Belgian fishermen must significantly reduce fishing for sole next year
The EU has decided that Belgian fishermen will have to reduce their catch when fishing for sole in the North Sea next year. Flanders' minister of Fisheries, Hilde Crevits (CD&V), said she was "particularly concerned" about the reduction, as sole is an essential source of income.
Belgian fishermen will be allowed to fish 60 per cent less sole in the North Sea next year than last year. The reduction rate in the Irish Sea for sole fishing is 77 per cent, and in the Bristol Channel 6 per cent. In the Western English Channel, the quota decreases by 14 per cent, in the eastern part of the Channel by 17.4 per cent and in the area south of Ireland by 22.2 per cent. Half of Belgian fish comes from British waters, and Brexit has made access to fishing rights in those areas more difficult.
In return, trawlers may catch more plaice, rays and cod. The quota for rays has increased by 81 per cent in the North Sea and more than 76 per cent in the Channel.
Crevits, who represented Belgium at the deliberations, said: “These were very difficult negotiations this year."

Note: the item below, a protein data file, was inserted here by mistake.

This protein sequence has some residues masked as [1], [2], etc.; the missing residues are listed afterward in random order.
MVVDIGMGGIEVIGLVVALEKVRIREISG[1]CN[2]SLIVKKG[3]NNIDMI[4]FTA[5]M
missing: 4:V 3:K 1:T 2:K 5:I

"On most fishing grounds, this is in complete contradiction to what we as fishermen observe at sea"
Quotas are determined based on scientific advice on fish stocks, but it takes two years for that data to be put into practice. Crevits is working with other member states to see how this can be done differently. She has also asked the Institute for Agricultural, Fisheries and Food Research to collect more data. For fish stocks for which little data is available, the quota is reduced by 20 per cent every two years as a precaution.
"On most fishing grounds, this is in complete contradiction to what we as fishermen observe at sea," said Geert De Groote, chair of shipowners' association Rederscentrale of the reduction in sole quotas. "Even in places where no other data is available, the knowledge of the fisherman is not taken into account, and a precautionary principle is arbitrarily applied."
This makes it difficult for fishermen to make long-term plans and "create a return on our heavy investments," he said.
He said the association appreciated the push to integrate new data more quickly and follow scientific advice more actively. "With positive news about some ray, monkfish, megrim and cod stocks, it gives us some hope that we can get through 2024, with the prospect of a much better 2025," he said.
#FlandersNewsService | Fishermen unload boxes filled with freshly caught fish © PHOTO JOHN THYS / AFP